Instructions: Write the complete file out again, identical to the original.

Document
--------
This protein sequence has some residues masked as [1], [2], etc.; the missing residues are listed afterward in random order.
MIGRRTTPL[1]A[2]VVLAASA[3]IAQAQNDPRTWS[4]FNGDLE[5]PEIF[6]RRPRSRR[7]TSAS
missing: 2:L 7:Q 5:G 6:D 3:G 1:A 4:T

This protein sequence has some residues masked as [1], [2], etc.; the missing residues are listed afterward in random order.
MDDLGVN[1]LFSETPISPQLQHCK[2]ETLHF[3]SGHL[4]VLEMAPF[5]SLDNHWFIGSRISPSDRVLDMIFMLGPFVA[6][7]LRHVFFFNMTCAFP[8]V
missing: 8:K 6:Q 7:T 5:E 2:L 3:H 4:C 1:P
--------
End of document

This protein sequence has some residues masked as [1], [2], etc.; the missing residues are listed afterward in random order.
MIGRRTTPL[1]A[2]VVLAASA[3]IAQAQNDPRTWS[4]FNGDLE[5]PEIF[6]RRPRSRR[7]TSAS
missing: 2:L 7:Q 5:G 6:D 3:G 1:A 4:T

This protein sequence has some residues masked as [1], [2], etc.; the missing residues are listed afterward in random order.
MDDLGVN[1]LFSETPISPQLQHCK[2]ETLHF[3]SGHL[4]VLEMAPF[5]SLDNHWFIGSRISPSDRVLDMIFMLGPFVA[6][7]LRHVFFFNMTCAFP[8]V
missing: 8:K 6:Q 7:T 5:E 2:L 3:H 4:C 1:P